Force of nature

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The healing power of the natural world is helping people in recovery in Devon to reach their full potential, say Kerrie Clifford and Allysa Hornbuckle.

Recovery in nature‘When you look outside on a sunny day you can see that the world is a beautiful place. Before, my eyes weren’t open to that.’ Flourish in Nature is a project led by EDP Drug & Alcohol Services and funded by Sport England that focuses on people in recovery, encouraging them to volunteer their time while training to become activity leaders and/or peer mentors.

The programme helps people see and realise their full potential, engage with new hobbies, and discover what really matters to them, all while embracing the beauty of nature. Most of the much-needed face-to-face support that people in recovery were used to came to a standstill as a result of lockdown, but Flourish in Nature continued because they were able to maintain their nature walks as a group while keeping social distancing. The outdoor activities such as walking, cycling, tai chi, wild swimming, forest bathing and boxing have been hugely impactful for everyone involved because they’ve been able to continue with their support system and communicate in person with others who are experiencing similar challenges.

Recovery in natureFlourish in Nature also offers Zoom meetings twice a week, where anyone can join to talk about what’s on their mind or issues they’re facing, and when there is a larger group of people they often engage in teamwork-based games. This helps them to stay connected with one another and encourages step-by-step development of their community. The programme has benefited a great many people, one of whom is Kelly.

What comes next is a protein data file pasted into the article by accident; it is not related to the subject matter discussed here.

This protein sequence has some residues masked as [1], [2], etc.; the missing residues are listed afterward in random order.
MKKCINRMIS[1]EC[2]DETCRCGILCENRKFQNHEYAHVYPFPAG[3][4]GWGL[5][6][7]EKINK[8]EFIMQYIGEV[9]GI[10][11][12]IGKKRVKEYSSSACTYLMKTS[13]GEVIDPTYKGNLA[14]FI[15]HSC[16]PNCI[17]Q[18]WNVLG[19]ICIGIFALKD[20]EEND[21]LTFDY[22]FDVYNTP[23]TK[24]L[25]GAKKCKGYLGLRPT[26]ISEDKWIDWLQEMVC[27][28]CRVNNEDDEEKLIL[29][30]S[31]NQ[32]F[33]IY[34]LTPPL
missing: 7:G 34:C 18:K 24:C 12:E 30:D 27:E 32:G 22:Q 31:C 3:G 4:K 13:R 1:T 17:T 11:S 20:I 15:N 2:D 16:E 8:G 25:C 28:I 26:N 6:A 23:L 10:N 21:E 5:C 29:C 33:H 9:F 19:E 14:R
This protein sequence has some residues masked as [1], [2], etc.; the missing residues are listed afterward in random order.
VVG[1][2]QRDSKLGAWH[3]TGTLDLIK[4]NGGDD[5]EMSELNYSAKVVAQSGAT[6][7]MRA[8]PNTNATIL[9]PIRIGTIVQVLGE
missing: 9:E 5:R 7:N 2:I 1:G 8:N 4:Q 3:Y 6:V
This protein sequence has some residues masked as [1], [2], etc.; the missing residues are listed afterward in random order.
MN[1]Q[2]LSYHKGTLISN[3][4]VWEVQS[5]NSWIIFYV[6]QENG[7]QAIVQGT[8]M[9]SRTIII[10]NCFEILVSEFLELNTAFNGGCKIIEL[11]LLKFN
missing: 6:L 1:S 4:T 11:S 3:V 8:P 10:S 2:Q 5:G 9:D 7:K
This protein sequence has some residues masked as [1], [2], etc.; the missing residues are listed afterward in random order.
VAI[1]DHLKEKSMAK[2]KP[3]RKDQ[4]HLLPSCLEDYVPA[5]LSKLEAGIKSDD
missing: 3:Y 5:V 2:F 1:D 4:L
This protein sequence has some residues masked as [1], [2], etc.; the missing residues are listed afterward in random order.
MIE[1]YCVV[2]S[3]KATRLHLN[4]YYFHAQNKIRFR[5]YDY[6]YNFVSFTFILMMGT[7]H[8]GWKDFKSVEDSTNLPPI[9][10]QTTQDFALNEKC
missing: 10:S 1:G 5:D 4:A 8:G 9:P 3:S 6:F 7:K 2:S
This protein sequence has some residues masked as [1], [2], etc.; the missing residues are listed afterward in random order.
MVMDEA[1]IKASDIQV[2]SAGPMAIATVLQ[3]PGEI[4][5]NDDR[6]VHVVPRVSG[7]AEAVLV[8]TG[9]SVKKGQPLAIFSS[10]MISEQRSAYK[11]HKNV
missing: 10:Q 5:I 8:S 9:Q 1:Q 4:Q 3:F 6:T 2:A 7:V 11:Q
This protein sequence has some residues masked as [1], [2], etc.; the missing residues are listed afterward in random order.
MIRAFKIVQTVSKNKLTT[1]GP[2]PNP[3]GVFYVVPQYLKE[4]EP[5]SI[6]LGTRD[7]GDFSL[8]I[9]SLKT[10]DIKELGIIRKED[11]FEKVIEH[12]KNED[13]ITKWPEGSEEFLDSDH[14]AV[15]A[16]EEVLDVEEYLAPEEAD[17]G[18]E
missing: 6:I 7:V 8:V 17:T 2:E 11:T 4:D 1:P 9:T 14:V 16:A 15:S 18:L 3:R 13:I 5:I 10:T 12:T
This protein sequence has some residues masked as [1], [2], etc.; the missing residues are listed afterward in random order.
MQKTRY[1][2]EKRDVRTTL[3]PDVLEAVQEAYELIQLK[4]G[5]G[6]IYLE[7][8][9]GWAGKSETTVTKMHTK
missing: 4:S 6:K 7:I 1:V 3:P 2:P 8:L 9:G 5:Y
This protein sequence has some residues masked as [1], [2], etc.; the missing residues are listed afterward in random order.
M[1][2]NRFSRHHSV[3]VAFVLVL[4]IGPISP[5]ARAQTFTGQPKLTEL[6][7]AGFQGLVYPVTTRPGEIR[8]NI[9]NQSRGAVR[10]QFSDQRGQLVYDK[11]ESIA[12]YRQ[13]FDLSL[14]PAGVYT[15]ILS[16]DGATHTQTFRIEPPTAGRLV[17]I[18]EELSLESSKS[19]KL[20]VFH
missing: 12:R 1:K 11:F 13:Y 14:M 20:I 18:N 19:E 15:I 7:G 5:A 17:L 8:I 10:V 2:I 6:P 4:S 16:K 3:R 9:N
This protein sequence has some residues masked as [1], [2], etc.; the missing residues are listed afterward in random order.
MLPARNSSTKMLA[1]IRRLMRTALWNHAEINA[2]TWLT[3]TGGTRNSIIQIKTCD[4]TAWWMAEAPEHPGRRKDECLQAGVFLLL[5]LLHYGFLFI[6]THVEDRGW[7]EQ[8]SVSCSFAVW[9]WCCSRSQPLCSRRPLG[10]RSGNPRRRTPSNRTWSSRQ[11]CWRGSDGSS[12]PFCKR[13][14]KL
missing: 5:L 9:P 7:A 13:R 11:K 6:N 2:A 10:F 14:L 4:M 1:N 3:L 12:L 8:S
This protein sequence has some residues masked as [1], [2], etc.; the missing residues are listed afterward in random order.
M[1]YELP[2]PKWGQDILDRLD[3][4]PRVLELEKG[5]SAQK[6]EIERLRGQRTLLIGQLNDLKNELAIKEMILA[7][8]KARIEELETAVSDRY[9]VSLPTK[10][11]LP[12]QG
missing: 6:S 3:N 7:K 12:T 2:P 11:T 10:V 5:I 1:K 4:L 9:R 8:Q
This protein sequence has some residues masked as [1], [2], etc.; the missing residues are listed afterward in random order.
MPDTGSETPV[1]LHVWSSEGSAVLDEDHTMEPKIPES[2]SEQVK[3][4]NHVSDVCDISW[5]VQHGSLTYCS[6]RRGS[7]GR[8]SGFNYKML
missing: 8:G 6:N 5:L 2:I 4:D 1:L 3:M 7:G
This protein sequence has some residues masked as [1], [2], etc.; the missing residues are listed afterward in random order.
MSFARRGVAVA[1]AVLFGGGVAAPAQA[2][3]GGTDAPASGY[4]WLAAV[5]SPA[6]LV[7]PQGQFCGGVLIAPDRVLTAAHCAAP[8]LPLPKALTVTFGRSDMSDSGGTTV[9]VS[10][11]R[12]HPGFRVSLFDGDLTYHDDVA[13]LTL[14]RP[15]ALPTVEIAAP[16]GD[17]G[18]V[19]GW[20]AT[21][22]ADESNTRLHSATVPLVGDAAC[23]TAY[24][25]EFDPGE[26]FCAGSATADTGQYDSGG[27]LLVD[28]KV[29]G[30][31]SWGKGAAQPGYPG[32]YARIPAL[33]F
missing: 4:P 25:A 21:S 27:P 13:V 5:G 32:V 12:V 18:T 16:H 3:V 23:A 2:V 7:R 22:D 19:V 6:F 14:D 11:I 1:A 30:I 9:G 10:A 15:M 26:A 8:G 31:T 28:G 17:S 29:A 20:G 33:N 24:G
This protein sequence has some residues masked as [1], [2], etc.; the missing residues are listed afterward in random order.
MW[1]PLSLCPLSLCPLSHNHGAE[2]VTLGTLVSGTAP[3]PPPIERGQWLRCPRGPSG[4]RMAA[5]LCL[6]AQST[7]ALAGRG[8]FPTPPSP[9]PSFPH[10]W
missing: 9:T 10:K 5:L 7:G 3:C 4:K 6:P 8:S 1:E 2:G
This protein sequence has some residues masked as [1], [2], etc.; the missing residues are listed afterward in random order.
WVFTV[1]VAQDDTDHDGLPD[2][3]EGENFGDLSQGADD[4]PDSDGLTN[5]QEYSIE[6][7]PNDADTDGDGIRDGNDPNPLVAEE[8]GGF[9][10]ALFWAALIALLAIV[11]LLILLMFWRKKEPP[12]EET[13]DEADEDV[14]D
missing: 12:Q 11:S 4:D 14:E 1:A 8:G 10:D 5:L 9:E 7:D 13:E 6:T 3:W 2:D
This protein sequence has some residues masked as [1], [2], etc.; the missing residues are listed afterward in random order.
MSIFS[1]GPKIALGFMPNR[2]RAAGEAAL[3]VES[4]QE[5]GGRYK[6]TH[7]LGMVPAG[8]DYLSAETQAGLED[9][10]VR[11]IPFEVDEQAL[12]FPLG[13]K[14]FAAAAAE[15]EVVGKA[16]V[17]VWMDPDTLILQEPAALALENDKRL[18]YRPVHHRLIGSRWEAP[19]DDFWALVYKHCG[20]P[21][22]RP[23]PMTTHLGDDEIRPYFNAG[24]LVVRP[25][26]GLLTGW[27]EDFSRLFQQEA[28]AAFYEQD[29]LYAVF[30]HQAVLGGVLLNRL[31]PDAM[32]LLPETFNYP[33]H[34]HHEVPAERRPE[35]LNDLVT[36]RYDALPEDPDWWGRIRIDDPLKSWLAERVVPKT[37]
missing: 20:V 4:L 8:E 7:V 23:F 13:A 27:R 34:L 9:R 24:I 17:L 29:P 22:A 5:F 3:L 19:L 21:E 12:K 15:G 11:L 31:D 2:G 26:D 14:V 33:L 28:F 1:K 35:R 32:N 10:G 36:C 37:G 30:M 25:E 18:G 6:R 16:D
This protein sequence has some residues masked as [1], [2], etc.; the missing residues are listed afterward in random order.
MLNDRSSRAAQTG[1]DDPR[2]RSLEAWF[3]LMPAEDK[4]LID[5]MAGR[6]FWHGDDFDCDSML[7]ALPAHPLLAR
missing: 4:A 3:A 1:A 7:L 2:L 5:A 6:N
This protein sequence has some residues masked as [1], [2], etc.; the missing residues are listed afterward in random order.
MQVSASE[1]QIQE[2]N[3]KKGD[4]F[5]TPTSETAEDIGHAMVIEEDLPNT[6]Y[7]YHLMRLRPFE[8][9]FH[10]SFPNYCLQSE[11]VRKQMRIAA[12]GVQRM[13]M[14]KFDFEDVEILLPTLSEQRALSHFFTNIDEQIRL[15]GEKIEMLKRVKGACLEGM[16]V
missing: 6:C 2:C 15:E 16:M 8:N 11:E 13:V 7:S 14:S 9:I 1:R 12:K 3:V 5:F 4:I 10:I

Kelly was approached around nine months ago to see if she fancied trying out some new experiences and maybe gaining a few new skills. She was at a point in her life where there was a void and she was at a loss as to how to fill it. ‘But when Flourish in Nature came along it was a huge game-changer,’ she says. She thought to herself that there really wasn’t any other service quite like Flourish in Nature and that she ought to become a part of it. So for the past nine months she has been working hard to pursue her goals, and while Kelly has been in EDP’s Together service for the past 18 months, in just two months’ time she will be a fully qualified yoga instructor.

She began her activity training as a walk leader at the same time as training to become a peer mentor, and then pushed on to become an activity lead while juggling a yoga instructor qualification. This training has given her the necessary skills to be able to help other people. She already has a client base for when she accomplishes her yoga instructor training and is beyond excited to be able to help people with both mental health and overall wellbeing.

Kelly’s unique blend of skills in peer mentoring as well as in outdoor leadership has given her the confidence to speak up in situations where people may be displaying or talking about their risky behaviour and guide them towards safer habits and better decisions. Kelly knows that she has a way to go with her recovery but she continues to strive to be the best version of herself and thrive through sheer perseverance. ‘I have not wanted to use drugs now because I spent the past 25 years suffering from depression because what I was doing wasn’t making me happy,’ she says. ‘But I didn’t have a choice. Where now I am saving my money and I am planning things for the future.’